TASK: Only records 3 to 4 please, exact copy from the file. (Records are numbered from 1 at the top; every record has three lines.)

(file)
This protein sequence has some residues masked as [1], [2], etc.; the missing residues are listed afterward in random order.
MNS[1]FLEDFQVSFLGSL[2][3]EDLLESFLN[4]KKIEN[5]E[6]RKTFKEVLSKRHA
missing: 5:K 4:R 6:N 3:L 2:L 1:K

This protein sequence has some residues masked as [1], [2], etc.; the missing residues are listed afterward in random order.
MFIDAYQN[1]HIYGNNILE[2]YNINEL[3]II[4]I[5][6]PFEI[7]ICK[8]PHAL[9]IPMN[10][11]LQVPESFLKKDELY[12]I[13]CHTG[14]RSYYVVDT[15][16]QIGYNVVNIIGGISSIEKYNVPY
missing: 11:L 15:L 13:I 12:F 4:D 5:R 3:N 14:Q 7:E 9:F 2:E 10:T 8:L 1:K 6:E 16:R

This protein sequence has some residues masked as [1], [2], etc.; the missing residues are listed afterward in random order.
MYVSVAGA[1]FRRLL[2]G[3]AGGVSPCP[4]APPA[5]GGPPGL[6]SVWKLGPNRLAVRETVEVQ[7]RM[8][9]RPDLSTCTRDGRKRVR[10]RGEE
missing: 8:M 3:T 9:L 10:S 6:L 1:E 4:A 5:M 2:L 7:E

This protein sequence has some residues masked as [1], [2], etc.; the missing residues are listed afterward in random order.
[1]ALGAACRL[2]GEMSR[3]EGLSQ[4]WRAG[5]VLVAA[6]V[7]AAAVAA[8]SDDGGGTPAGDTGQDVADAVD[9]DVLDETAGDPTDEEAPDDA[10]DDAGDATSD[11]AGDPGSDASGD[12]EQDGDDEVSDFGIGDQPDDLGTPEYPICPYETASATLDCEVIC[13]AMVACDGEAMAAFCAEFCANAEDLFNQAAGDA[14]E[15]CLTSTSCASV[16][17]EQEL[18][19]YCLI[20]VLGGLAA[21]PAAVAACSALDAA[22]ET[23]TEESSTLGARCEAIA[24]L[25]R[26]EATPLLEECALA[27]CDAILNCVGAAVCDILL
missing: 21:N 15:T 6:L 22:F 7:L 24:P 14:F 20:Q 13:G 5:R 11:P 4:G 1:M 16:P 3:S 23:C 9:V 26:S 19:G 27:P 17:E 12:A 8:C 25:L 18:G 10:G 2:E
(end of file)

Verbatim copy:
This protein sequence has some residues masked as [1], [2], etc.; the missing residues are listed afterward in random order.
MYVSVAGA[1]FRRLL[2]G[3]AGGVSPCP[4]APPA[5]GGPPGL[6]SVWKLGPNRLAVRETVEVQ[7]RM[8][9]RPDLSTCTRDGRKRVR[10]RGEE
missing: 8:M 3:T 9:L 10:S 6:L 1:E 4:A 5:M 2:L 7:E

This protein sequence has some residues masked as [1], [2], etc.; the missing residues are listed afterward in random order.
[1]ALGAACRL[2]GEMSR[3]EGLSQ[4]WRAG[5]VLVAA[6]V[7]AAAVAA[8]SDDGGGTPAGDTGQDVADAVD[9]DVLDETAGDPTDEEAPDDA[10]DDAGDATSD[11]AGDPGSDASGD[12]EQDGDDEVSDFGIGDQPDDLGTPEYPICPYETASATLDCEVIC[13]AMVACDGEAMAAFCAEFCANAEDLFNQAAGDA[14]E[15]CLTSTSCASV[16][17]EQEL[18][19]YCLI[20]VLGGLAA[21]PAAVAACSALDAA[22]ET[23]TEESSTLGARCEAIA[24]L[25]R[26]EATPLLEECALA[27]CDAILNCVGAAVCDILL
missing: 21:N 15:T 6:L 22:F 7:L 24:P 14:F 20:Q 13:G 5:R 11:P 4:G 1:M 16:P 3:S 23:C 9:V 26:S 19:G 27:P 17:E 12:A 8:C 25:L 18:G 10:G 2:E